High pressure, bluebird skies and temperatures in the lower 40s can threaten any angler’s frustration threshold.
When even a mild cool front arrives, bass often get lockjaw, leaving many anglers regretting getting out of bed early in the morning.
But Louisiana’s river systems – especially the Ouachita River - often seem to defy that old fishing truism.
More than 40 fish were taken on just such a day recently, producing a diverse box of largemouths, spots and white bass.
Jena’s Stephen Mitchell found the first fish of the morning by halting his Bass Cat near a submerged sand flat right off the Ouachita, near where it meets the Tensas River.
The 40-year-old owner of Town & Country Sportsman’s Haven & Marine in Trout then began casting a Carolina-rigged Zoom Super Fluke onto the hard shelf.
“Here’s one now,” he said, reeling in a largemouth to the boat. “This spot is just super in holding fish off the channel – especially when you see all that baitfish in there.”
Opelousas’ Kyle Guidry was also using a Carolina rig with a Mister Twister green-pumpkin, purple-flake BUZZ Bug cast from a Power Tackle rod.
Almost at will, both anglers repeatedly caught largemouths and scrappy white bass as the baits were worked slowly off the shelf.
Most of the fish, however, were black bass.
“It sure is fun catching those white bass, too,” Mitchell said. “And the smaller ones serve to attract the larger bass in here.”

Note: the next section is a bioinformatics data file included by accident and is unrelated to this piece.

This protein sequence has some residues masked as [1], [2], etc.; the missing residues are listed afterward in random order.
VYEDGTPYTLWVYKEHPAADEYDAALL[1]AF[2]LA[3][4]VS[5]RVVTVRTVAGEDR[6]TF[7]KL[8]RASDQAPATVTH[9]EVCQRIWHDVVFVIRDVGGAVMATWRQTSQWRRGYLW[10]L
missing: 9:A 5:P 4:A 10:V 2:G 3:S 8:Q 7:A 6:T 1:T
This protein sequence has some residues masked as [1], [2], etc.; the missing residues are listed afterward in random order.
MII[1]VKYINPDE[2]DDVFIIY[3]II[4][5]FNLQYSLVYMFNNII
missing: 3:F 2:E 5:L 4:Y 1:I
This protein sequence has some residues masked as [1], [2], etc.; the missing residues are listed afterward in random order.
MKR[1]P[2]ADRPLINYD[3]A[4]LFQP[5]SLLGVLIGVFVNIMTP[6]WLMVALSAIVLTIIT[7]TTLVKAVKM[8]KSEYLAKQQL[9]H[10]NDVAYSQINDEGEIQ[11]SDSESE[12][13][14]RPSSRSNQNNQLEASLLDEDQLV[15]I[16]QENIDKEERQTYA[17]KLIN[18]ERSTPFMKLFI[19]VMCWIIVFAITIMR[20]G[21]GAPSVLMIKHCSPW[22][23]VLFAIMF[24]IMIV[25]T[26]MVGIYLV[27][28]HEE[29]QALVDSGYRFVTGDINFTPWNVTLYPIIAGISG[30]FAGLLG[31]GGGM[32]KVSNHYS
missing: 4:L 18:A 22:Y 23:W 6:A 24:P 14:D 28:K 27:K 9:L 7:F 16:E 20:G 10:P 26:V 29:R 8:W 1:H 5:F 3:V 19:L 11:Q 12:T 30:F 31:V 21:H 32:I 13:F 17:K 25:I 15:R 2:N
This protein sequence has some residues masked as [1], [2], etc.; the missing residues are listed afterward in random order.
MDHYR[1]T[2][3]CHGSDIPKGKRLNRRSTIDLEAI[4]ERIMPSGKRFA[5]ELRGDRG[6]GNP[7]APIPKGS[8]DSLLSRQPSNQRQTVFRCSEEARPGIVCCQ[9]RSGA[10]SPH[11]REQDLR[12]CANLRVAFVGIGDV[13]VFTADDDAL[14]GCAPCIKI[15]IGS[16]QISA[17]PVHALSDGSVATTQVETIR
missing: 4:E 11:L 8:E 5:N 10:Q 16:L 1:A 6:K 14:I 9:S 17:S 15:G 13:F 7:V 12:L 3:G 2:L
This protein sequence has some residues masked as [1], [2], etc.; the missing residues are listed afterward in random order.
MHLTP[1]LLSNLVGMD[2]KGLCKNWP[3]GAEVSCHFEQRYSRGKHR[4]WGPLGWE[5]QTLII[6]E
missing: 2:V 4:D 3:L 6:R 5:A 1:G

No sooner had he said those words when he hooked up on a 3-pound largemouth.
Guidry also kept on catching fish and was especially thrilled at catching white bass on a Carolina rig.
“I bet those barfish fillets would taste good in some Camp Dog Cajun Seasoning Fish Fry,” Guidry said.
Observant of Guidry’s fun with the white bass, Mitchell then tied on a War Eagle SP3 white Jiggin’ Spoon.
The angler’s switch in lures translated to numbers of white bass.
“These spoons are real good here in catching barfish and spotted bass,” Mitchell said. “It’s like these fish get a little dazzled by them.”
When the sandbar bite tapered down, Mitchell picked up and headed upriver to the mouth of a cut where shad were moving through submerged stumps.
Cast after cast with a Strike King powder-blue-back-chartreuse 3XD Series crankbait delivered football-sized largemouths.
“They’ll hold up in here in good numbers when the water is moving and the bait is here,” he said.
Guidry kept working his Carolina-rigged Mister Twister BUZZ Bug and caught a few more largemouths in the corners and back of the cut.
“This fishing will be steady from now (mid-November) and throughout December and even into January,” Mitchell said. “The white bass fishing even gets better as the waters get colder.”
White bass have a tendency to spawn earlier and in colder waters, therefore they will readily gorge on baitfish throughout the late fall and winter.
“In the Ouachita here, the largemouths and spotted bass won’t be far from them,” Mitchell said.
According to the angler, fishermen venturing from landing sites such as the Jonesville Landing Recreation Area and the Harrisonburg Recreation Area will find access to cuts, drains and sandbars in the Ouachita and other connecting streams and rivers.
Best lures include Carolina rigs, War Eagle spoons, crankbaits and War Eagle spinnerbaits. Drop-shot plastics also can produce when largemouths go deeper off the ledges near the river channel.
Plastics such as Zoom Super Flukes and Mister Twister BUZZ Bugs produce well on the river.
Surprisingly Mitchell and Guidry observed only two other boats in a 30-mile stretch of the river on a Sunday, and one of the vessels was filled with hunters. The lack of fishing pressure here even on a weekend is a solid plus for visiting anglers.
Anglers wanting to give this area a try are welcomed to call Stephen Mitchell at Town & Country Sportsman’s Haven & Marine 318-992-6310 or 318-730-8496 for more information.